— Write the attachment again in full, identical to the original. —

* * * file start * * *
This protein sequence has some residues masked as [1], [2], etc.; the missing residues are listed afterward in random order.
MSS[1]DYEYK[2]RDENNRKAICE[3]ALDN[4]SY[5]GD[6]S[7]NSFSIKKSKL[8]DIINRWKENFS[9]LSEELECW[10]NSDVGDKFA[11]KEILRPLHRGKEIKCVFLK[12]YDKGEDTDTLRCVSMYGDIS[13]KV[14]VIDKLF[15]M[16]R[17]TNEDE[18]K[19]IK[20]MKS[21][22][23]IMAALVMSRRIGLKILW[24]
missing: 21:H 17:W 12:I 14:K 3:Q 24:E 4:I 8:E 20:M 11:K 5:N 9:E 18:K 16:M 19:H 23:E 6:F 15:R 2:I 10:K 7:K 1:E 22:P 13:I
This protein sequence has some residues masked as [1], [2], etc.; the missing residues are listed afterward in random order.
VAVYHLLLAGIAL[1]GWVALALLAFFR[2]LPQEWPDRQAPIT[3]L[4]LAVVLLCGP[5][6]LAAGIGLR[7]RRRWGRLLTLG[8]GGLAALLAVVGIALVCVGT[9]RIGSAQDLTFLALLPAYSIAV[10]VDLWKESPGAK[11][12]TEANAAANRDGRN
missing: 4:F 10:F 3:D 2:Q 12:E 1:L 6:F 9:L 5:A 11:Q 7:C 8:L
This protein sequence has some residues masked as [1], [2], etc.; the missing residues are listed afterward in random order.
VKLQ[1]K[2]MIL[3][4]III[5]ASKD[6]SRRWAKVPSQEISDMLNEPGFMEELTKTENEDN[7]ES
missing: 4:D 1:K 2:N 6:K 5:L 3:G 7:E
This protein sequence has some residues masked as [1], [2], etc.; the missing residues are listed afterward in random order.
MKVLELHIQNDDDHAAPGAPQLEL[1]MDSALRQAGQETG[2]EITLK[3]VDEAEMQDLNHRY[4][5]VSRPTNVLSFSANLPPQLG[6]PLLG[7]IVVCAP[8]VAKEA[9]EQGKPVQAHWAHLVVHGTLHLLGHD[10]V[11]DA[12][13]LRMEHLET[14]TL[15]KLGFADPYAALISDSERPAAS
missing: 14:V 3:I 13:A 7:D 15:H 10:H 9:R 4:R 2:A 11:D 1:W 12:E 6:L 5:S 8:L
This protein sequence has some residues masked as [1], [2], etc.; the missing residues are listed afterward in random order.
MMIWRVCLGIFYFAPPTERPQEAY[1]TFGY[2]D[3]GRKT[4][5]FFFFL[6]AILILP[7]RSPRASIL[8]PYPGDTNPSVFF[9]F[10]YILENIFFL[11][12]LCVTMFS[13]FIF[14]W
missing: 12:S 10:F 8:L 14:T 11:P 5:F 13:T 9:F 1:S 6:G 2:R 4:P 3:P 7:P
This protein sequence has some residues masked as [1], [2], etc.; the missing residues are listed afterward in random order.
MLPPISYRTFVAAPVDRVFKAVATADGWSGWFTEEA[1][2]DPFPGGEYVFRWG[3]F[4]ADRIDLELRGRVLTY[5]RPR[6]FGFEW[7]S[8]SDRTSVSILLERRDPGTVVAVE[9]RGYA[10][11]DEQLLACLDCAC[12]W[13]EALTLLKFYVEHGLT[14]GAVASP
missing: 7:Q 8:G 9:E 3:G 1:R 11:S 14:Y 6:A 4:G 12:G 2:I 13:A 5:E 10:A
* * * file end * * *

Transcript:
This protein sequence has some residues masked as [1], [2], etc.; the missing residues are listed afterward in random order.
MSS[1]DYEYK[2]RDENNRKAICE[3]ALDN[4]SY[5]GD[6]S[7]NSFSIKKSKL[8]DIINRWKENFS[9]LSEELECW[10]NSDVGDKFA[11]KEILRPLHRGKEIKCVFLK[12]YDKGEDTDTLRCVSMYGDIS[13]KV[14]VIDKLF[15]M[16]R[17]TNEDE[18]K[19]IK[20]MKS[21][22][23]IMAALVMSRRIGLKILW[24]
missing: 21:H 17:W 12:I 14:K 3:Q 24:E 4:I 8:E 20:M 11:K 5:N 9:E 18:K 16:M 19:H 23:E 6:F 15:R 2:I 10:K 7:K 1:E 22:P 13:I
This protein sequence has some residues masked as [1], [2], etc.; the missing residues are listed afterward in random order.
VAVYHLLLAGIAL[1]GWVALALLAFFR[2]LPQEWPDRQAPIT[3]L[4]LAVVLLCGP[5][6]LAAGIGLR[7]RRRWGRLLTLG[8]GGLAALLAVVGIALVCVGT[9]RIGSAQDLTFLALLPAYSIAV[10]VDLWKESPGAK[11][12]TEANAAANRDGRN
missing: 4:F 10:F 3:D 2:Q 12:E 1:L 6:F 9:L 5:A 11:Q 7:C 8:L
This protein sequence has some residues masked as [1], [2], etc.; the missing residues are listed afterward in random order.
VKLQ[1]K[2]MIL[3][4]III[5]ASKD[6]SRRWAKVPSQEISDMLNEPGFMEELTKTENEDN[7]ES
missing: 4:D 1:K 2:N 6:K 5:L 3:G 7:E
This protein sequence has some residues masked as [1], [2], etc.; the missing residues are listed afterward in random order.
MKVLELHIQNDDDHAAPGAPQLEL[1]MDSALRQAGQETG[2]EITLK[3]VDEAEMQDLNHRY[4][5]VSRPTNVLSFSANLPPQLG[6]PLLG[7]IVVCAP[8]VAKEA[9]EQGKPVQAHWAHLVVHGTLHLLGHD[10]V[11]DA[12][13]LRMEHLET[14]TL[15]KLGFADPYAALISDSERPAAS
missing: 14:V 3:I 13:A 7:D 15:H 10:H 9:R 4:R 2:A 11:D 1:W 12:E 6:L 5:S 8:L
This protein sequence has some residues masked as [1], [2], etc.; the missing residues are listed afterward in random order.
MMIWRVCLGIFYFAPPTERPQEAY[1]TFGY[2]D[3]GRKT[4][5]FFFFL[6]AILILP[7]RSPRASIL[8]PYPGDTNPSVFF[9]F[10]YILENIFFL[11][12]LCVTMFS[13]FIF[14]W
missing: 12:S 10:F 8:L 14:T 11:P 5:F 13:T 9:F 1:S 6:G 2:R 4:P 3:P 7:P
This protein sequence has some residues masked as [1], [2], etc.; the missing residues are listed afterward in random order.
MLPPISYRTFVAAPVDRVFKAVATADGWSGWFTEEA[1][2]DPFPGGEYVFRWG[3]F[4]ADRIDLELRGRVLTY[5]RPR[6]FGFEW[7]S[8]SDRTSVSILLERRDPGTVVAVE[9]RGYA[10][11]DEQLLACLDCAC[12]W[13]EALTLLKFYVEHGLT[14]GAVASP
missing: 7:Q 8:G 9:E 3:G 1:R 11:S 14:Y 6:A 4:G 12:G 2:I 13:A 5:E 10:A